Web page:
Who are the Musta'ribeen, the Israeli agents disguised as Palestinians?

Who are the Musta'ribeen, the Israeli agents disguised as Palestinians?
The Musta’ribeen, or Mista'arvim, are Israeli operatives disguised as Palestinians or Arabs to gather intelligence or carry out assassinations
5 min read
30 January, 2024
On Tuesday, about a dozen Israeli agents in disguise raided one of the biggest hospitals in Jenin in the occupied West Bank [Getty]

At 5:20 a.m. on Tuesday, about a dozen Israeli agents in disguise raided one of the biggest hospitals in Jenin in the occupied West Bank, where they assassinated three young Palestinian men who were sleeping.

The agents arrived dressed as doctors, nurses, patients, and Palestinian civilians, including a woman in a hijab and a man in a wheelchair, a video that surfaced of the raid on Jenin's Ibn Sina Hospital showed. At least one of the agents can also be seen carrying a baby bassinet.

The video showed them pulling out assault rifles as soon as they entered the hospital, where they were reportedly targeting a Hamas-linked man.

The operation reportedly took around 10 minutes, according to Israeli reports, during which three Palestinian men were killed while sleeping in their beds. The Israeli army said that only one of the assassinated men was reportedly a Hamas member.

The raid left parts of the hospital destroyed, with beds upturned and blood stains covering the floor and equipment.

The attack was carried out by an Israeli undercover unit known as the Musta'ribeen, or Mista'arvim in Hebrew.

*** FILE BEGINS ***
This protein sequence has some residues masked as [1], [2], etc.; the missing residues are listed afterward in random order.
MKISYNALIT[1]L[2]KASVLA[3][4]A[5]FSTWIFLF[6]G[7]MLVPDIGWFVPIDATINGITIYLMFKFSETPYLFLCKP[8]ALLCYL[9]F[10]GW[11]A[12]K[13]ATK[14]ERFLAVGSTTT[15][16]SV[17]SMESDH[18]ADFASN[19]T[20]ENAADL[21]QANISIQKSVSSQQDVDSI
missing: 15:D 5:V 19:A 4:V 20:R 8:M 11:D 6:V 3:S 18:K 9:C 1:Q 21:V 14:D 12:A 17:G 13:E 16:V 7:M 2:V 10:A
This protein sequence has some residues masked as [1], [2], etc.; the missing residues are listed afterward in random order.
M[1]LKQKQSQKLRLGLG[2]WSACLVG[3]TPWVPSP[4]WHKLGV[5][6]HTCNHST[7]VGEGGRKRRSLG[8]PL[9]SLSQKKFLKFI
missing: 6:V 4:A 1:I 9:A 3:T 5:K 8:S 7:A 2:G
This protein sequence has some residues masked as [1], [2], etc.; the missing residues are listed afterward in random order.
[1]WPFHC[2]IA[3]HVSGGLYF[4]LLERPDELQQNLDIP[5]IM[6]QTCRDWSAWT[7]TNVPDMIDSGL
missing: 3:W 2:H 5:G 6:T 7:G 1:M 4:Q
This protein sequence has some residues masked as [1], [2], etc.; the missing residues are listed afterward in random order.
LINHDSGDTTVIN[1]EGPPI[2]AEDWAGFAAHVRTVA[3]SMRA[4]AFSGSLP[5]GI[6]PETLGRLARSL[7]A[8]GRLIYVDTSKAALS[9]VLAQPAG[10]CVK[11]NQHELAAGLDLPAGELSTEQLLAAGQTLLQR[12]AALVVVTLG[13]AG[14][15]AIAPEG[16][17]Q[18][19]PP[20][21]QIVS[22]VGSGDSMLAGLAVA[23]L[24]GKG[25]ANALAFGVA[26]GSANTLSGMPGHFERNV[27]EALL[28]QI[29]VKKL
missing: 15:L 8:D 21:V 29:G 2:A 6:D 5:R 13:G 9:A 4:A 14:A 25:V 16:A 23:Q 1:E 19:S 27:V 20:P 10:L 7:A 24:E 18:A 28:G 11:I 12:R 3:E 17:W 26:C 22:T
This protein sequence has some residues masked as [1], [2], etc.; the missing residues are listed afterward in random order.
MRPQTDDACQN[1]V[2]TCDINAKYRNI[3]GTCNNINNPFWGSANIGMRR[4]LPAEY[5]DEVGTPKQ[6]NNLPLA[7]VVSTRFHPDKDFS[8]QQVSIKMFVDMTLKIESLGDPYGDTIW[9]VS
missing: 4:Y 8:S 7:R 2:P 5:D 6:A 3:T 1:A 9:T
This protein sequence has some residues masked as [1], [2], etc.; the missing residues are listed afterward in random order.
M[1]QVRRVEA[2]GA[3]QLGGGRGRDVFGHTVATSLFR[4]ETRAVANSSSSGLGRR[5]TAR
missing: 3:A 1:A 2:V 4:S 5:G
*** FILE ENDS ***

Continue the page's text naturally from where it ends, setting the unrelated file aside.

Who are the Musta'ribeen?

The Musta'ribeen, which means those who "disguise themselves as Arabs", is an undercover unit specifically trained to infiltrate the local Palestinian population and Arab communities.

They dress, speak, and act like Palestinians, and carry out missions in the heart of towns and cities.

Their scope of operation includes but is not exclusive to gathering intelligence, undercover policing, infiltration, hostage rescue, and assassinations.

The unit predates the founding of Israel and was originally part of the Jewish Palmach, an elite division of the Haganah militia, and later the core of the Israeli forces.

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The unit was founded as a result of cooperation between the Zionist movement and the British mandate authorities in Palestine during the Second World War, when the British needed intelligence agents to infiltrate the local population in the Levant and sabotage German progress.

A proposal was put through to recruit Mizrahi Jews who immigrated to Palestine from Arab countries, for the task.

Several agents were planted in neighbouring Arab countries, particularly Syria and Lebanon, forming what later became the 'Syria Platoon'.

With Germany’s defeat, the British no longer needed the platoon, eventually leading to its disbandment. This coincided with rising tensions between Zionist militias and the British, as well as local Palestinians.

The platoon was soon relaunched as an independent unit of the Israeli forces with its main objective being to penetrate Palestinian communities for espionage and sabotage purposes.